Royal wedding flowers

The royal wedding flowers

The royal wedding flowers in Prince Harry and Meghan’s wedding comprised of branches of birch, beech, foxgloves, hornbeam, peonies and white roses. It was expected that peonies would be among the select flowers for the arrangements as they are Meghan’s favorite flowers.

Royal wedding flowers

The flowers were used to make elaborate floral designs both for the ceremony at Windsor Castle and St. George’s Chapel.

Philippa Craddock who is based in London was the florist who Meghan and Harry choose to decorate the royal wedding ceremony. The flowers used were sourced from royal parks.

Royal wedding flowers bouquet

Meghan Markel’s wedding bouquet comprised of forget-me-nots, lily of the valley, jasmine and sweet peas. Her bouquet was significantly small compared to Diana Princess of Wale’s bouquet which was cascading towards the floor. The collection of all white flowers was expected as it is in line with royal tradition.

Royal wedding flowers

Harry picked the flowers for Meghan’s bouquet at Kensington Palace. The forget-me-not flowers were included in the bouquet as a way of honoring Harry’s mother as they were her favorite flowers. Duchess Kate also honored Diana Princess of Wales by including lily of the valley in her royal wedding flowers.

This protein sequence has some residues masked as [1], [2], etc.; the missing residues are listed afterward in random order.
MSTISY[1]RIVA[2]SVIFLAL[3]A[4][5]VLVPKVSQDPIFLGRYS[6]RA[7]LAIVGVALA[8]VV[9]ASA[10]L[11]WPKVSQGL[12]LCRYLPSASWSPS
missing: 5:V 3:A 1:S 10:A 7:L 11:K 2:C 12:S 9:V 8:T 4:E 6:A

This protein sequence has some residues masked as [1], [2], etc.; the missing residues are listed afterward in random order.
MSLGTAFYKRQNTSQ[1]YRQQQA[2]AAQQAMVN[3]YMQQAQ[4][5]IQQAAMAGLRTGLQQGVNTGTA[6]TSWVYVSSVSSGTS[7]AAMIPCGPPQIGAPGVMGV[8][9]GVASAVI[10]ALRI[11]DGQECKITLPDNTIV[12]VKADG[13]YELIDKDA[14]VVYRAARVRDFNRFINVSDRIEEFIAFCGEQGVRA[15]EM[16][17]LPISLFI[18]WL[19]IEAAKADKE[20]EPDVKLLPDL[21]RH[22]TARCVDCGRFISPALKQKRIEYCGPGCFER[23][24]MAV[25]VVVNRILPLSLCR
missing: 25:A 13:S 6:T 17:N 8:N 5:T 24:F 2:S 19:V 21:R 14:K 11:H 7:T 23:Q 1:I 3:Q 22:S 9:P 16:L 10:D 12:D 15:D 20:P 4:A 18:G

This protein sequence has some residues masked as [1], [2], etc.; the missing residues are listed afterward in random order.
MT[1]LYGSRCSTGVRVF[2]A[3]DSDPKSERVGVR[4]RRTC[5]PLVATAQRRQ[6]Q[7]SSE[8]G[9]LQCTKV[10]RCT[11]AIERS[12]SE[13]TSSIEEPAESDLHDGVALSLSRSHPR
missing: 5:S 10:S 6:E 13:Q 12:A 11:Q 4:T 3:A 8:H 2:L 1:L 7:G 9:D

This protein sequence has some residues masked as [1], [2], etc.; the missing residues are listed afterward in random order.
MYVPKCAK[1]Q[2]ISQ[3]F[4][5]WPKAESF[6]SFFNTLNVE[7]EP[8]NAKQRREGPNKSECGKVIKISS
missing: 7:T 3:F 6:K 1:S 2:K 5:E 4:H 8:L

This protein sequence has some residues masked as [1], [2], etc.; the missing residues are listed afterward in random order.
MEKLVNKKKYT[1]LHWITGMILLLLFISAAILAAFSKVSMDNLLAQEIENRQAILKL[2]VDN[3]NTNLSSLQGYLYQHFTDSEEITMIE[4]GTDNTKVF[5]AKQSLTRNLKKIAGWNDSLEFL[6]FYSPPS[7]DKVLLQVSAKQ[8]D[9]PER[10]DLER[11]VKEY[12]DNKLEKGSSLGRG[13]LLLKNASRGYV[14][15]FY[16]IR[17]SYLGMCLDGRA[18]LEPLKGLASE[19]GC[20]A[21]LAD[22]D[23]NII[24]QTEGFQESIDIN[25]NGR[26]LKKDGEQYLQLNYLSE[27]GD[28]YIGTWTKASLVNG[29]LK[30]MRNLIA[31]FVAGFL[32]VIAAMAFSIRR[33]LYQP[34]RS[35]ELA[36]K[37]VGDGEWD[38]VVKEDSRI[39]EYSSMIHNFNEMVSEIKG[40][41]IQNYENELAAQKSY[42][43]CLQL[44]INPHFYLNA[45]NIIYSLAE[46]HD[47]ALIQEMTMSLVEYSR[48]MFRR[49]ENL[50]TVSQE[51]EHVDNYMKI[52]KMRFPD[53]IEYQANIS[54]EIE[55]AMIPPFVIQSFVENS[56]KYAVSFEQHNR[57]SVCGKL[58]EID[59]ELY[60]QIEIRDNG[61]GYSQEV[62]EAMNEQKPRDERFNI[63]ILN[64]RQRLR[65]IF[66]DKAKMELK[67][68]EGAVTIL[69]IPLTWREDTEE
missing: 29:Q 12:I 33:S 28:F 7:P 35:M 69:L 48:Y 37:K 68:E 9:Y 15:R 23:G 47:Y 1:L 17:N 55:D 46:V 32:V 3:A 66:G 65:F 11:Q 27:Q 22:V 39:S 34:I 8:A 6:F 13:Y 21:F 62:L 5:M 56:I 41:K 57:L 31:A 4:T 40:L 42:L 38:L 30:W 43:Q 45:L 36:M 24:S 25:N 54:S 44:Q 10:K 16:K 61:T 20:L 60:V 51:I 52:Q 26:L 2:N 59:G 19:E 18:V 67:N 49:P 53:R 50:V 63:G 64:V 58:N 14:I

Also, part of the tradition involves including a spring of myrtle in the bouquet. Princess Victoria was the first royal to include the spring of myrtle in her bouquet in 1840 according to the UK Royal Website. The myrtle is included to symbolize love and hope.

Upcycle of the royal wedding flowers

The newlyweds decided to donate the flowers from their Saturday wedding to St. Joseph’s Hospice in London. The flowers were repackaged into beautiful bouquets which were given to the patients at the hospital.

The kind gesture was not only thoughtful but also eco-friendly. The volume of flowers that go to waste after such an event is unimaginable and extending their life for a few days was an inspired idea.

Meghan’s bridal bouquet was placed on the grave of an unknown warrior at the Westminster Abbey. The laying of the bouquet and not throwing it at all the single ladies in line for marriage is a royal tradition.

The tradition of sending the royal bridal bouquet began with the Queen Mother in 1923. She left her bouquet in honor of her brother who was named Fergus.



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